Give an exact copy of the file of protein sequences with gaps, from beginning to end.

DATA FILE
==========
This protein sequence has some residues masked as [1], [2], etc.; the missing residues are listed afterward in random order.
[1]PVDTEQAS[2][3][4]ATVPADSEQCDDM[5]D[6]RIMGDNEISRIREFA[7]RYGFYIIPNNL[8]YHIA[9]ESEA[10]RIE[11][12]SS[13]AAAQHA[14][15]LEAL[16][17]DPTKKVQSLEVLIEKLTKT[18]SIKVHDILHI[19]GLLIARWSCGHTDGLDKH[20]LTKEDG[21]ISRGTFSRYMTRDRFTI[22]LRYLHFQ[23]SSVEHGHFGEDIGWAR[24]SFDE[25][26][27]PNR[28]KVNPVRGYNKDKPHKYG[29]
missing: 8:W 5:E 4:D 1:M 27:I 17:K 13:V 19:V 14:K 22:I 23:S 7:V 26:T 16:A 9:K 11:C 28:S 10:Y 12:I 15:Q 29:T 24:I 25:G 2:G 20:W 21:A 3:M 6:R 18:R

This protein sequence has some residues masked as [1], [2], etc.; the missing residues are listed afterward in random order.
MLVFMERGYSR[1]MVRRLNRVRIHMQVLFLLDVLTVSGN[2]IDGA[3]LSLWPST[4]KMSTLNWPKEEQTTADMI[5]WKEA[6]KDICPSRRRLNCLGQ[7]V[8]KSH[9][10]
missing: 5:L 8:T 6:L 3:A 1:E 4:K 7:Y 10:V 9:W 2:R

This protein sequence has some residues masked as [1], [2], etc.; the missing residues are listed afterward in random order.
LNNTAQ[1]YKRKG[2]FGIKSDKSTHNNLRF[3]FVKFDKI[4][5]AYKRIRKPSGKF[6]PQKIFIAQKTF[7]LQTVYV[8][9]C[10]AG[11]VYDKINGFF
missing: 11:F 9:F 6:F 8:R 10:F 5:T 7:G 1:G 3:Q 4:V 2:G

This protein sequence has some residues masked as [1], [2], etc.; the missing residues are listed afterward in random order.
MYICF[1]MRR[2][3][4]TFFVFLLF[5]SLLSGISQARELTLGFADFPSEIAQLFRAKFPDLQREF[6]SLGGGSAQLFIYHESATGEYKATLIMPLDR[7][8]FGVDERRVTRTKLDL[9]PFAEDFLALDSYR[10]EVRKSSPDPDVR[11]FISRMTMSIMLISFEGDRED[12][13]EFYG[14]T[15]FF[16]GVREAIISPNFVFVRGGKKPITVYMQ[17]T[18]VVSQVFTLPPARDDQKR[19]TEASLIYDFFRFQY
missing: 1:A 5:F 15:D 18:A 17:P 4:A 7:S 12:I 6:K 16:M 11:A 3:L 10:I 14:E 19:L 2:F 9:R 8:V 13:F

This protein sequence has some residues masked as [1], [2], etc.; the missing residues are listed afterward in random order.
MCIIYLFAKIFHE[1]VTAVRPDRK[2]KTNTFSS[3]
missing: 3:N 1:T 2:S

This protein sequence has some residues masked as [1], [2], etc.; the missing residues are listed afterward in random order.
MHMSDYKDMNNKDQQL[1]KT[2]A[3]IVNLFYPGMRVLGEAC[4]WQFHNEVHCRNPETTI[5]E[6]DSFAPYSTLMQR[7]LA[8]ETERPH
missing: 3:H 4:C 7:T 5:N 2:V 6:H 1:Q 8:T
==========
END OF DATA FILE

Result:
This protein sequence has some residues masked as [1], [2], etc.; the missing residues are listed afterward in random order.
[1]PVDTEQAS[2][3][4]ATVPADSEQCDDM[5]D[6]RIMGDNEISRIREFA[7]RYGFYIIPNNL[8]YHIA[9]ESEA[10]RIE[11][12]SS[13]AAAQHA[14][15]LEAL[16][17]DPTKKVQSLEVLIEKLTKT[18]SIKVHDILHI[19]GLLIARWSCGHTDGLDKH[20]LTKEDG[21]ISRGTFSRYMTRDRFTI[22]LRYLHFQ[23]SSVEHGHFGEDIGWAR[24]SFDE[25][26][27]PNR[28]KVNPVRGYNKDKPHKYG[29]
missing: 8:W 5:E 4:D 1:M 27:I 17:K 13:V 19:V 14:K 22:I 23:S 7:V 26:T 16:A 9:K 11:C 28:S 10:Y 12:I 15:Q 29:T 24:I 25:G 2:G 20:W 21:A 3:M 6:R 18:R

This protein sequence has some residues masked as [1], [2], etc.; the missing residues are listed afterward in random order.
MLVFMERGYSR[1]MVRRLNRVRIHMQVLFLLDVLTVSGN[2]IDGA[3]LSLWPST[4]KMSTLNWPKEEQTTADMI[5]WKEA[6]KDICPSRRRLNCLGQ[7]V[8]KSH[9][10]
missing: 5:L 8:T 6:L 3:A 1:E 4:K 7:Y 10:V 9:W 2:R

This protein sequence has some residues masked as [1], [2], etc.; the missing residues are listed afterward in random order.
LNNTAQ[1]YKRKG[2]FGIKSDKSTHNNLRF[3]FVKFDKI[4][5]AYKRIRKPSGKF[6]PQKIFIAQKTF[7]LQTVYV[8][9]C[10]AG[11]VYDKINGFF
missing: 11:F 9:F 6:F 8:R 10:F 5:T 7:G 1:G 3:Q 4:V 2:G

This protein sequence has some residues masked as [1], [2], etc.; the missing residues are listed afterward in random order.
MYICF[1]MRR[2][3][4]TFFVFLLF[5]SLLSGISQARELTLGFADFPSEIAQLFRAKFPDLQREF[6]SLGGGSAQLFIYHESATGEYKATLIMPLDR[7][8]FGVDERRVTRTKLDL[9]PFAEDFLALDSYR[10]EVRKSSPDPDVR[11]FISRMTMSIMLISFEGDRED[12][13]EFYG[14]T[15]FF[16]GVREAIISPNFVFVRGGKKPITVYMQ[17]T[18]VVSQVFTLPPARDDQKR[19]TEASLIYDFFRFQY
missing: 1:A 5:F 15:D 18:A 17:P 4:A 7:S 12:I 6:K 16:M 11:A 3:L 10:I 14:E 19:L 2:F 9:R 8:V 13:F

This protein sequence has some residues masked as [1], [2], etc.; the missing residues are listed afterward in random order.
MCIIYLFAKIFHE[1]VTAVRPDRK[2]KTNTFSS[3]
missing: 3:N 1:T 2:S

This protein sequence has some residues masked as [1], [2], etc.; the missing residues are listed afterward in random order.
MHMSDYKDMNNKDQQL[1]KT[2]A[3]IVNLFYPGMRVLGEAC[4]WQFHNEVHCRNPETTI[5]E[6]DSFAPYSTLMQR[7]LA[8]ETERPH
missing: 3:H 4:C 7:T 5:N 2:V 6:H 1:Q 8:T